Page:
RoCo in Minnesota
Disaster struck for Covington after just 22 games in his new home, as he suffered a brutal knee injury, which ultimately ended his season. Although Covington was dealing with adversity on the court, he was also dealing with it in his personal life, as he parted ways with his longtime girlfriend and her young son, which left him to overcome his challenges on his own.
Covington explained the effect this had on him during the interview.
“I went through my whole process of rehab and getting off crutches by myself. That’s how gone I was in my mind. I didn’t want my mother there or anyone to come visit me.
Once I got hurt, my mood started to change and my energy was drained. I used to act like I was sleep just so people in my apartment wouldn’t talk to me. But I would be up all night.
I was so frustrated and torn that I would get mad when people would ask ‘are you good’. Even that would bother me.”
RoCo stated that he didn’t even realize he was dealing with depression until this injury took place, and he ultimately didn’t know what to do or how to deal with it. He also didn’t feel it would help him to go to a therapist, which is also common for many people who are dealing with those same challenges.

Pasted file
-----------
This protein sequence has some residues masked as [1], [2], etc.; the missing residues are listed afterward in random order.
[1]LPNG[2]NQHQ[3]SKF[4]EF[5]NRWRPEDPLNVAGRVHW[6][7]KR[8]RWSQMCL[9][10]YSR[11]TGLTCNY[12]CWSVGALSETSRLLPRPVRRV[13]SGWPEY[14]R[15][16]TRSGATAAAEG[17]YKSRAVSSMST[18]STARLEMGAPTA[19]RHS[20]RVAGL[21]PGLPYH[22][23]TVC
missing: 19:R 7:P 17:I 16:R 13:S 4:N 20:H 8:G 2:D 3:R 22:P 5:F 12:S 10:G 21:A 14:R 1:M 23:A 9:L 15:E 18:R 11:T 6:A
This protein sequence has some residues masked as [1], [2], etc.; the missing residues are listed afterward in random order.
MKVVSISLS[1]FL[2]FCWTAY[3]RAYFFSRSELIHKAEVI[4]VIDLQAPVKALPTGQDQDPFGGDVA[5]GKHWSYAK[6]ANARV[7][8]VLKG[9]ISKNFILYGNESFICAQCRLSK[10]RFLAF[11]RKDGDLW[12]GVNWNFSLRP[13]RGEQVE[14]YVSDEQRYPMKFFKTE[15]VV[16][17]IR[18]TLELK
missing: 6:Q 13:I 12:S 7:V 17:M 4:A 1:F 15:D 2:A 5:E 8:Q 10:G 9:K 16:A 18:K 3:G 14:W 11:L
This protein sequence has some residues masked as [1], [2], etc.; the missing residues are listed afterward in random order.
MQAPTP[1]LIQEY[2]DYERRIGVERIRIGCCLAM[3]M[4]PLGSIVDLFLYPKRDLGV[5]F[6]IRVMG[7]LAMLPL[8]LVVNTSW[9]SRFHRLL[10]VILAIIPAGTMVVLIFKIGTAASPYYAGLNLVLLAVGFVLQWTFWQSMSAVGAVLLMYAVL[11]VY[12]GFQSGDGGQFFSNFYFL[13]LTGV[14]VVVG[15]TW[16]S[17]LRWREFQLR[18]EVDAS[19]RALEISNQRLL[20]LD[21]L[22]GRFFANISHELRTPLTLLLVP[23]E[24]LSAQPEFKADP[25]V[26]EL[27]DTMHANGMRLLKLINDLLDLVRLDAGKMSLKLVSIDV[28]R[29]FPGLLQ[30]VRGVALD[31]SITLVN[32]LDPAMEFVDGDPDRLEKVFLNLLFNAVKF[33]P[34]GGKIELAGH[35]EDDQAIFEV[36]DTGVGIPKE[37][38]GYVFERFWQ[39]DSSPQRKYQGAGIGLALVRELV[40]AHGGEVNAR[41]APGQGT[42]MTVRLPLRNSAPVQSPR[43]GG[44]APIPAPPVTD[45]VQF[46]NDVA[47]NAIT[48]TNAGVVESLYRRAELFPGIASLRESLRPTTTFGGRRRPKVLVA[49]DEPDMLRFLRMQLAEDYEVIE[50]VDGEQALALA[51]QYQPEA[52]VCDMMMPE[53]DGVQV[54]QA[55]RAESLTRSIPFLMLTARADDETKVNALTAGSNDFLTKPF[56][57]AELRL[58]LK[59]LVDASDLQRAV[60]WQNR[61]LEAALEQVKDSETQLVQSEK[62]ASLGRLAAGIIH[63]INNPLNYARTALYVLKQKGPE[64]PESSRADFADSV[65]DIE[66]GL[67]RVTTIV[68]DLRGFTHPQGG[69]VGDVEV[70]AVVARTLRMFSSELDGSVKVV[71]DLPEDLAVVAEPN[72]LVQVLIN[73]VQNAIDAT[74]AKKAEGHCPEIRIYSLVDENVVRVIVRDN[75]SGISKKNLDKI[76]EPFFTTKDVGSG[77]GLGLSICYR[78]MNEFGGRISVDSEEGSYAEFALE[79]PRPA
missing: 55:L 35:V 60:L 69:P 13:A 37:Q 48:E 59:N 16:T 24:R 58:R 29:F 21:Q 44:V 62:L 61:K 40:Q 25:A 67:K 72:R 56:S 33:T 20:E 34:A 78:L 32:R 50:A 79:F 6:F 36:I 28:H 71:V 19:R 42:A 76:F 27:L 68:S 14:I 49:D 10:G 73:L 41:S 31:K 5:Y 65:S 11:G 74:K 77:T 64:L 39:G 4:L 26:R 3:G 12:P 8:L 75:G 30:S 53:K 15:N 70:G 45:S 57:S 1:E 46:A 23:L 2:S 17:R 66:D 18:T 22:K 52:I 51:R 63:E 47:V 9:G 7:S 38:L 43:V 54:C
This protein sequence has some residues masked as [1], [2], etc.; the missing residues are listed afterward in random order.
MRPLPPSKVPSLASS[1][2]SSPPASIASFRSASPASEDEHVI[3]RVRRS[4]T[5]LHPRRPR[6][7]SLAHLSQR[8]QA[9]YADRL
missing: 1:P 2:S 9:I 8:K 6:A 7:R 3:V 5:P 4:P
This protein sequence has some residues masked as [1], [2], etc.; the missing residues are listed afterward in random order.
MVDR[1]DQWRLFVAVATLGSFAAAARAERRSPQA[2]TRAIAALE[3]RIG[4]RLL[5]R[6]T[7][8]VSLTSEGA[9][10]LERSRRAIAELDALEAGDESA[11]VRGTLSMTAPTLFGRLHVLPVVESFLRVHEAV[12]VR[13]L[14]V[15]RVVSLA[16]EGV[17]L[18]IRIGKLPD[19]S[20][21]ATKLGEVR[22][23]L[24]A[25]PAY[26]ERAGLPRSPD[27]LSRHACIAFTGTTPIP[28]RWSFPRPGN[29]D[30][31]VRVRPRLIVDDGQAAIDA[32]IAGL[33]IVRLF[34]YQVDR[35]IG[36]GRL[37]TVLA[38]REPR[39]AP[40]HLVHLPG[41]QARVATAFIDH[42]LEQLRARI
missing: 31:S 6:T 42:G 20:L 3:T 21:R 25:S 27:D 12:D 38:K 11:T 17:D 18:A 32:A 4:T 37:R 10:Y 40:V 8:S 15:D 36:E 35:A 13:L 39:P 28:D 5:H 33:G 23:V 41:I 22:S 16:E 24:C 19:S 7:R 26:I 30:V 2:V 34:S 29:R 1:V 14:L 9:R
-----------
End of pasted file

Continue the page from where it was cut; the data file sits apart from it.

According to the World Health Organization, roughly 76 to 85 percent of people in the low and middle income stratosphere receive no treatment for depression. But he went to one, with the urging of a coach of his, and he instantly noticed a change for the better.
Covington came back from the injury this season and appeared in 48 games for Minnesota before being traded again to the Houston Rockets, but he had been through this before. This wasn’t his first rodeo, as this was ultimately his third time changing teams, and ultimately his second time getting traded in just as many seasons.
Next: Leaning on faith